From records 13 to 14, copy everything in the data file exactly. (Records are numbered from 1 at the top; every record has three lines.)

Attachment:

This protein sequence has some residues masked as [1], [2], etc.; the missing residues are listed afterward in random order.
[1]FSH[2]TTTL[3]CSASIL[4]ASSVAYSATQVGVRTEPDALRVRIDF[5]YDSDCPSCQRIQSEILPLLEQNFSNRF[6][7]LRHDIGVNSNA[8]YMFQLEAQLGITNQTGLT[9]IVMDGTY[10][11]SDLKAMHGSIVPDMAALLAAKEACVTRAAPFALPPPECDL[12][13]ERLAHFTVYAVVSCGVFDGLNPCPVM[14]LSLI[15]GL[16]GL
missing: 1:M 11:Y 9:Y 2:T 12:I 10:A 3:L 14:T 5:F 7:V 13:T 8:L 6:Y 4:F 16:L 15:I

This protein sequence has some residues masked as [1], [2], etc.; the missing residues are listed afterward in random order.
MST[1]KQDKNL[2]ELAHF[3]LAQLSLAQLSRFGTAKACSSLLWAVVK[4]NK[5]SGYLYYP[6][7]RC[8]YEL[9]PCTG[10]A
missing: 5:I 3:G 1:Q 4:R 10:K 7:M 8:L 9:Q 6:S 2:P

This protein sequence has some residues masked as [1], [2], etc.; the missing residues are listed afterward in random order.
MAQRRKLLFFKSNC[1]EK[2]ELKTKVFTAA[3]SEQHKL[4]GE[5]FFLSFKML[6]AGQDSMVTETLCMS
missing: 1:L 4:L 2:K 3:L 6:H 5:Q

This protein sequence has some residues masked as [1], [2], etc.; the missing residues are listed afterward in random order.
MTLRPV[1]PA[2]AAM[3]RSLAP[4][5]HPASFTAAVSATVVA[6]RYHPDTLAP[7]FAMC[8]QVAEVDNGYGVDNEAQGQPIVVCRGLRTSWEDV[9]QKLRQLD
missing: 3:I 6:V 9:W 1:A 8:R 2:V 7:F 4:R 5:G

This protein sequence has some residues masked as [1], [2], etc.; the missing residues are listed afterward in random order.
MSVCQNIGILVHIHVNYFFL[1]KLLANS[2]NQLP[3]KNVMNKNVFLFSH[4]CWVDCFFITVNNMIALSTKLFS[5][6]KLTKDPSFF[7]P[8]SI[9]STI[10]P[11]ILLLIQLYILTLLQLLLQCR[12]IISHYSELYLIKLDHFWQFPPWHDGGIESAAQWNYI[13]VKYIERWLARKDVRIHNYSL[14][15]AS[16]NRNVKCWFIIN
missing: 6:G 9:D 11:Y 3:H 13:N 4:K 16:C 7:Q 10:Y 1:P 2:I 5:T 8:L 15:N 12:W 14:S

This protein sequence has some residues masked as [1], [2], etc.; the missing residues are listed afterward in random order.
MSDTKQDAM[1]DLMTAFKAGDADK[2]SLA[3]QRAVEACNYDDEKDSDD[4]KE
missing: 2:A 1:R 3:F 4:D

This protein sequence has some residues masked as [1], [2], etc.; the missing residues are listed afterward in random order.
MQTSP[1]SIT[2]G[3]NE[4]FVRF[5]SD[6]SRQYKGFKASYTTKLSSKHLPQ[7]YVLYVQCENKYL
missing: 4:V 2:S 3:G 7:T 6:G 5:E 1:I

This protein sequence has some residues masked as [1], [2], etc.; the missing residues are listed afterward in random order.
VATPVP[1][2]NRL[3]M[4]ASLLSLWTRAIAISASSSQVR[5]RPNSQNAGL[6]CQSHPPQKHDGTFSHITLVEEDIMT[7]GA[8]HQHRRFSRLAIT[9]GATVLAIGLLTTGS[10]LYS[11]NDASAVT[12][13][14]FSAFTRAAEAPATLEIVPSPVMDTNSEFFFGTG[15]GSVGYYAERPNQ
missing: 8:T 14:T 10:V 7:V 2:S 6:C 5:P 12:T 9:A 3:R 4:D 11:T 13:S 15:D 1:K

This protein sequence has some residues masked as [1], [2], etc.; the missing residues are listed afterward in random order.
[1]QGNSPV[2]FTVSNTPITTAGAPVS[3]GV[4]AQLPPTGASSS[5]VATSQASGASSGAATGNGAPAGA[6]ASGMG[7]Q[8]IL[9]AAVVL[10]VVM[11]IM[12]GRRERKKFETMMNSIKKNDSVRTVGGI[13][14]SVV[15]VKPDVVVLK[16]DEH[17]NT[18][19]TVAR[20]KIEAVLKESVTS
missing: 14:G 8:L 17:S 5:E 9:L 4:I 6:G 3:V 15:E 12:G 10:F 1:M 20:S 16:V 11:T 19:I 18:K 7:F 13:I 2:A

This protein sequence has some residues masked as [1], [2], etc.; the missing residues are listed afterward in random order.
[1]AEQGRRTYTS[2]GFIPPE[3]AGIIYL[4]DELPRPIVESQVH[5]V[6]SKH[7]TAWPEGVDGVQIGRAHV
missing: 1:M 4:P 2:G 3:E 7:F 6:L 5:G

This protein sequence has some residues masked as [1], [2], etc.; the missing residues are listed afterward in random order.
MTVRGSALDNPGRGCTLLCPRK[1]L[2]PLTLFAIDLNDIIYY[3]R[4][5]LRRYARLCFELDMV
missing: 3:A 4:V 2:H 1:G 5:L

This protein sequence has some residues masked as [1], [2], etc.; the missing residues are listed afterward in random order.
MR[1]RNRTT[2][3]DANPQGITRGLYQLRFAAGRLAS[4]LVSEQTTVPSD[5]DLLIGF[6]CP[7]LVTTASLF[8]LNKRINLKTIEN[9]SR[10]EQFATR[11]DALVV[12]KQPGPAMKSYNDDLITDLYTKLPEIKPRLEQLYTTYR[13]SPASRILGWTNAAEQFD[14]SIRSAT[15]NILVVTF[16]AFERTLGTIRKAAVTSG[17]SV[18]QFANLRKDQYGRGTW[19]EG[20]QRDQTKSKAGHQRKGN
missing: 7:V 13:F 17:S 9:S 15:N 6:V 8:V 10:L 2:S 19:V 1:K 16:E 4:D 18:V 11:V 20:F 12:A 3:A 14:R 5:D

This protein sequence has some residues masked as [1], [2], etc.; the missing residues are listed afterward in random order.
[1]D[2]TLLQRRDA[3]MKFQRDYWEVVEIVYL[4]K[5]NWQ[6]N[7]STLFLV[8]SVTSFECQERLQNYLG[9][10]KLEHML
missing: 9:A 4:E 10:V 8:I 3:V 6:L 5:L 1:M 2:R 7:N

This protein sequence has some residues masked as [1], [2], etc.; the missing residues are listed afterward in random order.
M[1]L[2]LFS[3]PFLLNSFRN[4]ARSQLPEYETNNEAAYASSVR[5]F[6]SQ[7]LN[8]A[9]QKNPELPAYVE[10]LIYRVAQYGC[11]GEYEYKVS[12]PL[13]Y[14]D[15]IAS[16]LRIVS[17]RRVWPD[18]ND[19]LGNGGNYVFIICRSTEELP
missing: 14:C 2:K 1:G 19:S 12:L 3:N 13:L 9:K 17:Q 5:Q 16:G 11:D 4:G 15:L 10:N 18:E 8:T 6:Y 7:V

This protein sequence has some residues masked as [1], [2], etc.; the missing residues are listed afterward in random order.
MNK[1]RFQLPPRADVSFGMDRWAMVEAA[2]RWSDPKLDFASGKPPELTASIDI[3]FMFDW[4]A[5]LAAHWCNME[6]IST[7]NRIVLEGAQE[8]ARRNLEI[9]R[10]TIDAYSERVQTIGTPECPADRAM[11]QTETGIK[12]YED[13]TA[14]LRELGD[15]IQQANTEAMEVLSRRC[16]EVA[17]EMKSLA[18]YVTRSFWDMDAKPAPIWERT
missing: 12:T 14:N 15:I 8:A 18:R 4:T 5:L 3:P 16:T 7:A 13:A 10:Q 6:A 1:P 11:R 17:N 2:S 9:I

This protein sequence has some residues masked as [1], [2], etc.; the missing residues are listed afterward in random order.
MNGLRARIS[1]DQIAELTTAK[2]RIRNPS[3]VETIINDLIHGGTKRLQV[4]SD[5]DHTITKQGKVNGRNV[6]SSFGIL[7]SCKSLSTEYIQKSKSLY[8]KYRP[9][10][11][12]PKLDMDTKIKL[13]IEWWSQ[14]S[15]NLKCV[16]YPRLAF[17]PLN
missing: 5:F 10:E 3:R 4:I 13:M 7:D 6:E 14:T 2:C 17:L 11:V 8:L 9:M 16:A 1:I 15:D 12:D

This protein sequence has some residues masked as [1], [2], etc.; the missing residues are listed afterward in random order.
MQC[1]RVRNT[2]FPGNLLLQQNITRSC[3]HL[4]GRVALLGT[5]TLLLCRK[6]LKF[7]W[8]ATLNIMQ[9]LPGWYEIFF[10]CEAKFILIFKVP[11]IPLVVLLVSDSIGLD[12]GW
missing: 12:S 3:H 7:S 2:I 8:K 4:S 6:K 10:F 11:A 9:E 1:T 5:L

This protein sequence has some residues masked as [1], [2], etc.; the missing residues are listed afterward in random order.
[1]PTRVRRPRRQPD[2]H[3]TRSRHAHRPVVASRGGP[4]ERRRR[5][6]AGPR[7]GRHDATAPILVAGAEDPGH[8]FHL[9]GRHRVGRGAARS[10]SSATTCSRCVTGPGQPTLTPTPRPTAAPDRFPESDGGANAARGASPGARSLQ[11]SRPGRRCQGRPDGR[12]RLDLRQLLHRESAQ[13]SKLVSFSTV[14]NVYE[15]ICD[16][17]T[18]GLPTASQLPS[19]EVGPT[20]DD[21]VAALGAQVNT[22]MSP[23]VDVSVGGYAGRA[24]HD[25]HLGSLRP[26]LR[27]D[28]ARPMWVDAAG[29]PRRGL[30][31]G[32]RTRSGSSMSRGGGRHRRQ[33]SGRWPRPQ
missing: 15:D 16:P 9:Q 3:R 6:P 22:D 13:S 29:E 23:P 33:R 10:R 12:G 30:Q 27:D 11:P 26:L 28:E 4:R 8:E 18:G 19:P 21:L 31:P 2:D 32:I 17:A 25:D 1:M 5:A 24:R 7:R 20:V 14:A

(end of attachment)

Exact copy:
This protein sequence has some residues masked as [1], [2], etc.; the missing residues are listed afterward in random order.
[1]D[2]TLLQRRDA[3]MKFQRDYWEVVEIVYL[4]K[5]NWQ[6]N[7]STLFLV[8]SVTSFECQERLQNYLG[9][10]KLEHML
missing: 9:A 4:E 10:V 8:I 3:V 6:L 5:L 1:M 2:R 7:N

This protein sequence has some residues masked as [1], [2], etc.; the missing residues are listed afterward in random order.
M[1]L[2]LFS[3]PFLLNSFRN[4]ARSQLPEYETNNEAAYASSVR[5]F[6]SQ[7]LN[8]A[9]QKNPELPAYVE[10]LIYRVAQYGC[11]GEYEYKVS[12]PL[13]Y[14]D[15]IAS[16]LRIVS[17]RRVWPD[18]ND[19]LGNGGNYVFIICRSTEELP
missing: 14:C 2:K 1:G 19:S 12:L 3:N 13:L 9:K 17:Q 5:Q 16:G 11:D 4:G 15:L 10:N 18:E 8:T 6:Y 7:V